Jazz vs. Celtics takeaways: Utah catches fire from 3-point land, holds off Boston down the stretch

Tuesday night’s NBA slate was highlighted by an East-West showdown between the Boston Celtics and Utah Jazz, and it lived up to the billing. After a competitive 48 minutes, the Jazz held on down the stretch to come away with a 117-109 victory

As per usual, the Jazz were powered by their elite 3-point attack. They went 19-for-43 from downtown, and everyone besides centers Rudy Gobert and Derrick Favors made a 3. Jordan Clarkson led the way with 20 points off the bench, while Donovan Mitchell went for 19 points and hit a clutch triple down the stretch.

Jayson Tatum and Jaylen Brown were on point for the Celtics, combining for 57 points, 11 rebounds and 10 assists. But as has too often been the story for Boston this season, they didn’t have enough help. In particular, Kemba Walker and Marcus Smart combined for just 21 points after shooting just 9-for-26 from the field.

Here are three key takeaways from the game:

1. Utah’s 3-point mastery continues

Last week, we saw the Celtics lose a competitive game to the Nets in large part because they got destroyed in the 3-point battle and simply couldn’t score enough points to make up that difference. On Tuesday night it was the same story, as the Jazz outscored the Celtics by 27 points from beyond the arc. 

For the season, the Jazz take and make the most 3s per game in the league, and are third in 3-point percentage at 39.6. All of that despite the fact that they don’t have one player who fans might think of as a 3-point specialist — though Joe Ingles is fourth in the league at 46.1 percent.

In fact, Ingles and Mike Conley are the only two Jazz players in the top 40 in that category this season. But the fact that their attack is so varied is a part of what makes them so difficult to guard. Besides Gobert and Favors, who just don’t venture outside, everyone on the Jazz is a capable shooter. When seven different rotation players are shooting over 37 percent from 3, it makes it extremely difficult for opposing defenses.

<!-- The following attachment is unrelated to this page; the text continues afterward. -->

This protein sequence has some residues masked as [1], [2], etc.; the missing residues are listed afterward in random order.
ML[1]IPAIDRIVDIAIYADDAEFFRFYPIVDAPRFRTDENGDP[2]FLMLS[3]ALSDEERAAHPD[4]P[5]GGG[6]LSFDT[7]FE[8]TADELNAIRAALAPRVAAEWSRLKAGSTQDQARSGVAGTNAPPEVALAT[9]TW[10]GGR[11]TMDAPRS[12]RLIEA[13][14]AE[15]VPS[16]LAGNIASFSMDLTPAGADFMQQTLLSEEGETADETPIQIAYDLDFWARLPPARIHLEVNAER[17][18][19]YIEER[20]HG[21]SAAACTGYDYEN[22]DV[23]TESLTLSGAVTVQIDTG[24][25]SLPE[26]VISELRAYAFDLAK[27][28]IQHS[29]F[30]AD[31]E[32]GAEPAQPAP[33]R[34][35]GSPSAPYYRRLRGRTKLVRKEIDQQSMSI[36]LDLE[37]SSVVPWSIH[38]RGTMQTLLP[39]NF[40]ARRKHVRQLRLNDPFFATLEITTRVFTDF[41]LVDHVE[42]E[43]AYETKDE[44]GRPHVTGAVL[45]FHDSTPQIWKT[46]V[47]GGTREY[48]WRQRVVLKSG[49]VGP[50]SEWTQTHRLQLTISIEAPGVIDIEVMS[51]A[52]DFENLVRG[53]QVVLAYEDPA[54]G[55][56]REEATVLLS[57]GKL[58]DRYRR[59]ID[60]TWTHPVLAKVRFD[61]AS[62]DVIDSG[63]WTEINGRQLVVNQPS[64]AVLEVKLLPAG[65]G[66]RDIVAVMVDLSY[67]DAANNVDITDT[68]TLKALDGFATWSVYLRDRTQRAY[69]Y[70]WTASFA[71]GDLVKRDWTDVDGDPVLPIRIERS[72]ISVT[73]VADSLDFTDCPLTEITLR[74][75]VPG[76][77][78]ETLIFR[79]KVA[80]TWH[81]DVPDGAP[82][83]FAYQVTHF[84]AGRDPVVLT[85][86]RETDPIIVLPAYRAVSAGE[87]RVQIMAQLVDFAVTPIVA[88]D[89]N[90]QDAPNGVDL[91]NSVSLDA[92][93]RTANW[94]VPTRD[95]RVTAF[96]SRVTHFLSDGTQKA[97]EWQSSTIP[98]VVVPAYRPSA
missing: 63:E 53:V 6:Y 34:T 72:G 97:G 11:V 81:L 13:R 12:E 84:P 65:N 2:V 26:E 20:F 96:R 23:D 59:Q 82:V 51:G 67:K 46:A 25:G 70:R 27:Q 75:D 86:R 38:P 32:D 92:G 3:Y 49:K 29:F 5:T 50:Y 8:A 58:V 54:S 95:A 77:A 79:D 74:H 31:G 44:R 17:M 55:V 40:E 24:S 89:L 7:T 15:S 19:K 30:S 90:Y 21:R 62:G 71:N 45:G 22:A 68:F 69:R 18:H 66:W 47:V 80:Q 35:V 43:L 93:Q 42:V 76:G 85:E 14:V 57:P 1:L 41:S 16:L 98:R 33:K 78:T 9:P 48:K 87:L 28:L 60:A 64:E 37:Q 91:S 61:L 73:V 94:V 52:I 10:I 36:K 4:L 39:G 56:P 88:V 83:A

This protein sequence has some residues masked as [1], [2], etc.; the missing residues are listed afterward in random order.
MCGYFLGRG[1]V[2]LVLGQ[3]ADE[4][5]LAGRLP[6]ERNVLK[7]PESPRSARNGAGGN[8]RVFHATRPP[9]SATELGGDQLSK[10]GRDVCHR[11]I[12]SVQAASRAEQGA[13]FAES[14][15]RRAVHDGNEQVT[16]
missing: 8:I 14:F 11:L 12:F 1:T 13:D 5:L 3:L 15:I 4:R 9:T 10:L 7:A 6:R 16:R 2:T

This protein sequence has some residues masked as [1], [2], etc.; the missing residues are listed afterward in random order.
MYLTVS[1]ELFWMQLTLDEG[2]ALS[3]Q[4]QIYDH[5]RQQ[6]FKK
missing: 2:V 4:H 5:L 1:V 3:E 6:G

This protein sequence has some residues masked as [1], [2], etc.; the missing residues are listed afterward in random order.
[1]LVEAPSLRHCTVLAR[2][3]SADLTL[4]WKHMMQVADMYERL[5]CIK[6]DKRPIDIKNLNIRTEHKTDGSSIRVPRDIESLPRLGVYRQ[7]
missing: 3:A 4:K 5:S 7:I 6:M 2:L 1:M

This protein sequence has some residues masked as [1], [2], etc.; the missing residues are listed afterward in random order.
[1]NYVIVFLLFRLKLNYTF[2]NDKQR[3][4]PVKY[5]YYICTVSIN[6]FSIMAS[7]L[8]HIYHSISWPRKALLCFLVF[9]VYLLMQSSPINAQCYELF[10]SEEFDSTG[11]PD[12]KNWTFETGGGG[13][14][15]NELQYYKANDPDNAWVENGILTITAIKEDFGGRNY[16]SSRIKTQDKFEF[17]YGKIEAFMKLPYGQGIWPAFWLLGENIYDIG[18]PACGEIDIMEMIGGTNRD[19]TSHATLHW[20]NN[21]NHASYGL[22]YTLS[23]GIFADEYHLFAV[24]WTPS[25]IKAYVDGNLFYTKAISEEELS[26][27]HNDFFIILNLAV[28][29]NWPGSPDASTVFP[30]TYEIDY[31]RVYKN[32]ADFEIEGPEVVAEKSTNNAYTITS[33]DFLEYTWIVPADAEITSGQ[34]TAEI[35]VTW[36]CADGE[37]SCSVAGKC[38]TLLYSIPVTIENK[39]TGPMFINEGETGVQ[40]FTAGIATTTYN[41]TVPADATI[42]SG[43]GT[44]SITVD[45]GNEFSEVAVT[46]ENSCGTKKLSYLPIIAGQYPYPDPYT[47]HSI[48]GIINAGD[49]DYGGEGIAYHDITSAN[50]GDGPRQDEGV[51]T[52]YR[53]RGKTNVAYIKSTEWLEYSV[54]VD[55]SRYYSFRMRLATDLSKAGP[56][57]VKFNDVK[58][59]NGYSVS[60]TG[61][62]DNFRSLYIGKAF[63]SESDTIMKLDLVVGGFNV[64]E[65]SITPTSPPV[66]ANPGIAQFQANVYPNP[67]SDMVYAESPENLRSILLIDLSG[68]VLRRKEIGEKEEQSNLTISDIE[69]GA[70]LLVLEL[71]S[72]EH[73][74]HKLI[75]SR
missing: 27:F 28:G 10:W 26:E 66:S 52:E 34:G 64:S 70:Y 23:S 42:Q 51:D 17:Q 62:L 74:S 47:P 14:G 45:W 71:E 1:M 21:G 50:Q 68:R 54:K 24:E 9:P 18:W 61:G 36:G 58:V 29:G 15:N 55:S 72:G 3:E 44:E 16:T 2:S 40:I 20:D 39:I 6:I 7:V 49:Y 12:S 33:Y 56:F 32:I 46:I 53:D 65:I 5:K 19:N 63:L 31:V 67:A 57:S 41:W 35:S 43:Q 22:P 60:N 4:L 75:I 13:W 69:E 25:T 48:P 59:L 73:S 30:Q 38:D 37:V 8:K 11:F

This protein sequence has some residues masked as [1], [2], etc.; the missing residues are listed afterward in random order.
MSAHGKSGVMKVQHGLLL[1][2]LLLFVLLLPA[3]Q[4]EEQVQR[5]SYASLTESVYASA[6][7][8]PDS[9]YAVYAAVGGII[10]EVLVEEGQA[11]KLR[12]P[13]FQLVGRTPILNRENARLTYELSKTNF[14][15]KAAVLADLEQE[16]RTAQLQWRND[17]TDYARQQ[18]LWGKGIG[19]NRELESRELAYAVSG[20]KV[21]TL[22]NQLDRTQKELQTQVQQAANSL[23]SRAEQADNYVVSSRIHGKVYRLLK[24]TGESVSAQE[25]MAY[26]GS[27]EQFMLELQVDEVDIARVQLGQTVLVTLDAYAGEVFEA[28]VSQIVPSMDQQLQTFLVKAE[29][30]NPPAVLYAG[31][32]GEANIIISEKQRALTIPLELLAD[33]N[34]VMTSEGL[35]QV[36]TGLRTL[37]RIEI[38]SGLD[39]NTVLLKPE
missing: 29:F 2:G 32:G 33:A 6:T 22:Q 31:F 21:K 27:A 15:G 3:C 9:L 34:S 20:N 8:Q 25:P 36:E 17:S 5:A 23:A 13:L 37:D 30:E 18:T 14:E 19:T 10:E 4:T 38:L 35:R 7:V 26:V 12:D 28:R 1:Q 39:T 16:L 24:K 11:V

We saw that in action in this game, as everyone besides Gobert and Favors hit at least one 3, and Ingles, Clarkson, Mitchell and Mike Conley all hit at least three of them. 

2. Celtics’ supporting cast too inconsistent

This has been a strange season for the Celtics. They’ve battled injuries and COVID-19, tried to implement new players and rolled out over a dozen different starting lineups. But there has been at least one constant over the past few months: Jayson Tatum and Jaylen Brown are going to show up. 

They certainly did against the Jazz. Scoring, defending, getting others involved, it was pretty much everything you want from your two best players. When the final buzzer sounded, the duo combined for 57 points, 11 rebounds, 10 assists and five steals. Unfortunately for Boston, they didn’t get enough help.

Daniel Theis and Robert Williams had solid games, but no one besides “The Jays” scored more than 16 points, and the bench combined for just 21. Compare that to the Jazz, who got 45 points from their reserves. All season long, this has been an issue for the Celtics. They have a high ceiling, but it’s hard to be consistent when you don’t know what you’re getting from the supporting cast on a nightly basis. 

Sure, some of that is the injuries and absences and all the different roles players have had to fill, but some of it is the bench just isn’t that great — at least not from an offensive standpoint. For the season, the Celtics rank No. 26 in the league in bench scoring, averaging just 32.9 points per game. Finding some help in that area will be a key goal for president Danny Ainge leading up to the trade deadline on March 25. 

3. Jazz start East-coast swing in style

The Jazz started off the season in dominant fashion, and after a 25-point win over the Lakers in late February they boasted a 26-6 record. Since then, they’ve faltered a bit, and coming into the matchup with the Celtics had lost four out of six games on either side of the All-Star break.

That included a loss to the Warriors on Sunday, which started a five-game road trip for the Jazz. As they made their way to the East coast, they were facing their first real bit of adversity all season. So it was quite impressive to see them grind out a difficult win against the Celtics — especially after they got down by double digits almost immediately. 

With the win, the Jazz improved to 29-10, which is still the best record in the league. And now that they have the game against the Celtics out of the way, they have a chance to rack up some more wins on this trip and strengthen their position in the race for homecourt advantage. The Wizards, Raptors and Bulls are their remaining games before heading back home, and they are all very beatable. 

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